In comparison, Camera 2 flexes considerable muscle in low light, which is where IP cameras traditionally struggle. Low light is obviously the challenge Camera 2 was built for. With no light at all in the foreground Camera 2 is still contriving to show colour – I can see the lounge is yellow, make out the pink and blue colour of folders on the coffee table. What this means is that at less than 1 lux Camera 2 has still not gone to black and white. 
Camera 2 is also handling the long range low light by far the best of this group – that’s distances of 300-500 metres. I can make out amazing mid and long range detail while still seeing all the detail as well as some stronger colour in the room. So, Camera 2 wins in low light.  
I turn to the Basler. It has dropped back to black and white and I judge you could see if there was a person in the foreground with this camera. While it’s a world of shadows and grain, you can still make out the lounge, chairs, window surround, desks – you can see everything in the room but the scene is simply vague. There’d be no way you’d recognise a person but you’d know someone was there. Conversely, you’re getting a good image outside at longer range. Not as good as Camera 2 but better than Camera 1.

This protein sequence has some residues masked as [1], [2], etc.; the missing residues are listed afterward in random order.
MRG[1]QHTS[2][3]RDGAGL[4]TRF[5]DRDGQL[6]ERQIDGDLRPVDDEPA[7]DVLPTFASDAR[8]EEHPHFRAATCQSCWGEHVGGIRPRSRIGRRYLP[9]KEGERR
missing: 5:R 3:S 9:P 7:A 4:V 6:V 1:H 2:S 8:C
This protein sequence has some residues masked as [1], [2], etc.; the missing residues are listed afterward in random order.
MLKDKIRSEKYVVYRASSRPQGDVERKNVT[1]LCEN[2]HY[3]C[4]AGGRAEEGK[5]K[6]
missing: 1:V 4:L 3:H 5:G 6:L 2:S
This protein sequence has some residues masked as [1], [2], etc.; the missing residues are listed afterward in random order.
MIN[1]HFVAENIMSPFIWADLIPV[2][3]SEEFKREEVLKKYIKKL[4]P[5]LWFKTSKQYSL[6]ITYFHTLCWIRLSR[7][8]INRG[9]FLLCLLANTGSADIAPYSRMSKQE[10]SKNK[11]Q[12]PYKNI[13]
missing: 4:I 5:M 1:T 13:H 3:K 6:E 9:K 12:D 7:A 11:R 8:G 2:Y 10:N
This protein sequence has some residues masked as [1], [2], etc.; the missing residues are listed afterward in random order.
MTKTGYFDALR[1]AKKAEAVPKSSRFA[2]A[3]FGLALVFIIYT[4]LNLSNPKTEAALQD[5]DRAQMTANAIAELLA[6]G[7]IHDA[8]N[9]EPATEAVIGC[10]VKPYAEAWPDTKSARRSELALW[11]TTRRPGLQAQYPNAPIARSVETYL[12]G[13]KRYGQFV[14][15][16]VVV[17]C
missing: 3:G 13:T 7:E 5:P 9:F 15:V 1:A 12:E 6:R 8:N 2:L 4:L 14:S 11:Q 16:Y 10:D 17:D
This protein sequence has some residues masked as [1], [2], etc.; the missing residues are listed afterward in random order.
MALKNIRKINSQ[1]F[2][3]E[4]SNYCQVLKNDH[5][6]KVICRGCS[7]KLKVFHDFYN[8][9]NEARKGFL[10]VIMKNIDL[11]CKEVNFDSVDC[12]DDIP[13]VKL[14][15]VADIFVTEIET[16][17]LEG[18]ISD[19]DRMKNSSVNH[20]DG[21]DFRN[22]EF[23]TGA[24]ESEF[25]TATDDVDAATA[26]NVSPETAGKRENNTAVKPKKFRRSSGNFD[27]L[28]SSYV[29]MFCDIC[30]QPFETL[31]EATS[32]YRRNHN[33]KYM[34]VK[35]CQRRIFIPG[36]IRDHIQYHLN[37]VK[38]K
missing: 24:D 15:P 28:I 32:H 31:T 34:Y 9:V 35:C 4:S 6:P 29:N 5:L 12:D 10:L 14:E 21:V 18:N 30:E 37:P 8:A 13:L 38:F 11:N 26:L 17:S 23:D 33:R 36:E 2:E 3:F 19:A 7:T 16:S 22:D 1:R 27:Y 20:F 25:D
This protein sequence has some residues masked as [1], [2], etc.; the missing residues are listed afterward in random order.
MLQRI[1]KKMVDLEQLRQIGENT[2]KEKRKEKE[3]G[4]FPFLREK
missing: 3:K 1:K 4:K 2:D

So what does it all mean in terms of this review? In my opinion, the Basler’s performance is between the current class leaders, Camera 1 and Camera 2 yet with areas of strength all its own. This is interesting, I tell my tape recorder. There are profound gradations in the performance of the latest IP surveillance cameras. It’s not as if one camera is by far the best, nor are all cameras now the same allowing us to buy a single camera for all applications. There is a considerable difference in performance that is not evidenced by the paper specifications. 
In closing, if you need a compact and affordable all-round camera that produces good images inside during the day without needing to view past sunlit windows, as well as useful images sub 1-lux at night, all while giving class-leading face recognition at close range with very strong backlight, then the Basler BIP2-1300c Day/Night is the camera for you.